EDGEWATER — The CTA is looking for artists to create six pieces of public artwork to be installed at the Red Line stations being constructed in Uptown and Edgewater.
As part of CTA’s massive Red-Purple Modernization Project, the transit agency this week issued a request for proposals for artists to create original works that will hang in the stations at Lawrence, Argyle, Berwyn and Bryn Mawr.
Like many “L” stations, the newly built Red Line stops will feature art to beautify the transit hubs and help the facilities represent the community they serve. The CTA has more than 70 public works of art in its stations and bus stops.
“Public art plays an important role by providing a more pleasant experience for our customers and the communities in which we serve,” CTA President Dorval Carter Jr. said in a statement. “We are looking forward to hiring artists who will collaborate with local residents and enhance the new, beautiful and fully accessible stations we are building.”
A virtual information session for artists interested in the request for proposals will be held 6 p.m. Wednesday. To register for the event, click here.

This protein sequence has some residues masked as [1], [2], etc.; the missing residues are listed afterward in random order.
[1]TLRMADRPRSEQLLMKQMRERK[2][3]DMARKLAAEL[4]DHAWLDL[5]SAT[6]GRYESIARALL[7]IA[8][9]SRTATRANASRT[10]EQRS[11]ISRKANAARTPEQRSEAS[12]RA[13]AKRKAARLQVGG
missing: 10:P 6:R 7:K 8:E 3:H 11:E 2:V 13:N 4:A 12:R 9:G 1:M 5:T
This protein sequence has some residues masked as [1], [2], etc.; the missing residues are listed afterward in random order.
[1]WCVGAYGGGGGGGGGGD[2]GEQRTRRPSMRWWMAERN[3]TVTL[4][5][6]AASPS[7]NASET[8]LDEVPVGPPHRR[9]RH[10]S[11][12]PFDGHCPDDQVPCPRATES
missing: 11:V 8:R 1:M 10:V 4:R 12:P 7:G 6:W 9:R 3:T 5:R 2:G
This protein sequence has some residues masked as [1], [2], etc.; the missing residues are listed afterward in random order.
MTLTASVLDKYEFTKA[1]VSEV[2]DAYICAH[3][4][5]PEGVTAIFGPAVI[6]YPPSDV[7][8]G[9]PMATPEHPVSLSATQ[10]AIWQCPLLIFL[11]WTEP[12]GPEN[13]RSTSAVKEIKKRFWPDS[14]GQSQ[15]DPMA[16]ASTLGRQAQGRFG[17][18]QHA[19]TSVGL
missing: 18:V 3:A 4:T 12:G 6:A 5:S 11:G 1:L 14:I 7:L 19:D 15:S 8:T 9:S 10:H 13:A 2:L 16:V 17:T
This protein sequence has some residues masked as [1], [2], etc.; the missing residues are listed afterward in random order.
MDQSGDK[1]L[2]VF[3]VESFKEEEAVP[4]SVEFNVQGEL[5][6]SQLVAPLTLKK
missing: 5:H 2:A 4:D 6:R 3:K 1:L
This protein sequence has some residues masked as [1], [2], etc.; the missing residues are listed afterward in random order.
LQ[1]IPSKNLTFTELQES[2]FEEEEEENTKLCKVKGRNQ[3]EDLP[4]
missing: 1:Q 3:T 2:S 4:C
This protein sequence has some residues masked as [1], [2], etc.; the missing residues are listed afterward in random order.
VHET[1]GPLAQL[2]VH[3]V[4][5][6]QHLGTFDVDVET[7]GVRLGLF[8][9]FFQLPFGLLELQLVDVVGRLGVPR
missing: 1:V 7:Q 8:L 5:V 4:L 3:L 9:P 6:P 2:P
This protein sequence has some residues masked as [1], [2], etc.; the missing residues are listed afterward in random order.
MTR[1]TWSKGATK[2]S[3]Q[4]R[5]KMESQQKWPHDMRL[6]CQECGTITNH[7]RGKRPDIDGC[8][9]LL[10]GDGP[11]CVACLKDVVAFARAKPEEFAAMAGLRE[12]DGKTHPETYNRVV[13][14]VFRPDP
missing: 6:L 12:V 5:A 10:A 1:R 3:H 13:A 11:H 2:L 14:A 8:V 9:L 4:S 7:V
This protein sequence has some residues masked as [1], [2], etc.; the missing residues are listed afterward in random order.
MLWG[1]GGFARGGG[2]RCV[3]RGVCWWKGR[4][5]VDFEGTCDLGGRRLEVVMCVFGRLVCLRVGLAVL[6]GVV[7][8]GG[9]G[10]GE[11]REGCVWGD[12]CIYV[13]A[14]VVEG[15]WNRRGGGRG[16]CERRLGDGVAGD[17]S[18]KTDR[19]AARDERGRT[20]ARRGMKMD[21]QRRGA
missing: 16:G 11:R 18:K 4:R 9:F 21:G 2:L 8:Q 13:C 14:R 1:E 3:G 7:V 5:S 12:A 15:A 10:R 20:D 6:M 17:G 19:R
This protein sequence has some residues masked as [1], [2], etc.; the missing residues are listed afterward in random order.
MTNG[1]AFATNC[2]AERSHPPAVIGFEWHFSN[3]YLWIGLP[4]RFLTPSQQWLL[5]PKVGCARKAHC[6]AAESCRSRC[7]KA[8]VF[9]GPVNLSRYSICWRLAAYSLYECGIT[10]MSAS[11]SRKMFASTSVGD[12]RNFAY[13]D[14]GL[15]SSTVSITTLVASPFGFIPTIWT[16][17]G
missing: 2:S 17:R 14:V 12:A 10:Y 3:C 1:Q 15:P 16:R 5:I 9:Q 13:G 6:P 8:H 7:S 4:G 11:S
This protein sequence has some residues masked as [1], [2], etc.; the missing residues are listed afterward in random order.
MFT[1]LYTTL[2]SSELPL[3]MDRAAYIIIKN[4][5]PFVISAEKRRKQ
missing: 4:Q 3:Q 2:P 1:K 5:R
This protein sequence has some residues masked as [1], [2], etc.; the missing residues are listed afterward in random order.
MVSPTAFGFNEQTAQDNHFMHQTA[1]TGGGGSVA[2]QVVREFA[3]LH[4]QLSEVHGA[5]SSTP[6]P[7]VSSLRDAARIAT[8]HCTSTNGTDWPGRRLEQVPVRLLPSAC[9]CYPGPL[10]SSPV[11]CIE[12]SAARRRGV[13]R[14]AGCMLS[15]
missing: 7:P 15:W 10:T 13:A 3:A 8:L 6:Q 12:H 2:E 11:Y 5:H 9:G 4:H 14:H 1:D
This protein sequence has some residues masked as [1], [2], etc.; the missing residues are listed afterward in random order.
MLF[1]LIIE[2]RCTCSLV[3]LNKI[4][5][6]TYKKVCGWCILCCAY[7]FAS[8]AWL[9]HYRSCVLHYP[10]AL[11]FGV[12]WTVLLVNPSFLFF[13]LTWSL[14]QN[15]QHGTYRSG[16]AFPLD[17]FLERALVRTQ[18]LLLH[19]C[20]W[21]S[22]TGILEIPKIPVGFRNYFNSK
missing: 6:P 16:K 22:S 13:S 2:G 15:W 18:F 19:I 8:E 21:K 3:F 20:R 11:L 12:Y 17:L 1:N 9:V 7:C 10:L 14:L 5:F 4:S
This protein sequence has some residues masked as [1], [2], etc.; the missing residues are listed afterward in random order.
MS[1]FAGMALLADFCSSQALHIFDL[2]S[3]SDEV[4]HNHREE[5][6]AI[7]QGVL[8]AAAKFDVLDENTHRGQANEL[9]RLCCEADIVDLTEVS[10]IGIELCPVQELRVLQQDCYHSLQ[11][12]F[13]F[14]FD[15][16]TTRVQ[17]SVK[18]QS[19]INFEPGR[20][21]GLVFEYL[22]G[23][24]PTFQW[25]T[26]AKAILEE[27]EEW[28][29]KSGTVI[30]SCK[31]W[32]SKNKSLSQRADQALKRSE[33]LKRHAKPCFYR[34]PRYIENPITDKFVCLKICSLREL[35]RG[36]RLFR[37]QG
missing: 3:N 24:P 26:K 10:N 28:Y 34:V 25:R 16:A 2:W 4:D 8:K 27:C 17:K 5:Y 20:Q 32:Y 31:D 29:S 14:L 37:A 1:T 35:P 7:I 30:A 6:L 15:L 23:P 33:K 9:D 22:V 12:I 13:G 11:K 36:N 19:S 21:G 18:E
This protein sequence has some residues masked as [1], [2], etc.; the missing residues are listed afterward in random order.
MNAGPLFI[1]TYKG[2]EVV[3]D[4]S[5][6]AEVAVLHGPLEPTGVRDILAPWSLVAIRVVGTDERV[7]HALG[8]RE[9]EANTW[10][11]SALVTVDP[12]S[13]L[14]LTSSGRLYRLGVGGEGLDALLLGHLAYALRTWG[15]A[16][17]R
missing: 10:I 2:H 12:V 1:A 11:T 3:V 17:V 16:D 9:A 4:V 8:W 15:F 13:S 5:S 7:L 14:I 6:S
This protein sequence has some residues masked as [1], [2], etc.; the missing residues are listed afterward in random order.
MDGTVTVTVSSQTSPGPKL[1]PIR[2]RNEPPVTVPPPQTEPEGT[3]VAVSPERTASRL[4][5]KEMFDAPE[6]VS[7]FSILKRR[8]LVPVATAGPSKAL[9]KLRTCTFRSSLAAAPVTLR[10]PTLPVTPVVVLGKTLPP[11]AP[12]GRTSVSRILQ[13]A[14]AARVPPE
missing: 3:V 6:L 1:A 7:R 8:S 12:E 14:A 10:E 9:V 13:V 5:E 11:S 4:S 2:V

The art will be installed at the main Lawrence, Argye, Berwyn and Bryn Mawr station houses. It will also be placed at the Hollywood Avenue entrance to the Bryn Mawr station and along the viaduct wall between Lawrence and Bryn Mawr, according to the CTA.
The CTA is seeking artists with experience in two- and three-dimensional art. The project will include design, fabrication and delivery of the work. Artists who are selected will be asked to meet with neighbors of each station to hear input on the art.
The stations are being built as part of the CTA’s $2 billion overhaul of the Red and Purple line infrastructure on the Far North Side.
Plans for the four stations were released in early 2021, with design elements meant to help the stations blend in with their surroundings, including the Asia on Argyle district and the Bryn Mawr historic district.
Crews are rebuilding the Red Line tracks in Edgewater with the help of a massive horizontal crane. The stations are set to open to the public by the end of 2024, with the art installed by the time of the opening, according to the CTA.
For more on the public art project, click here.
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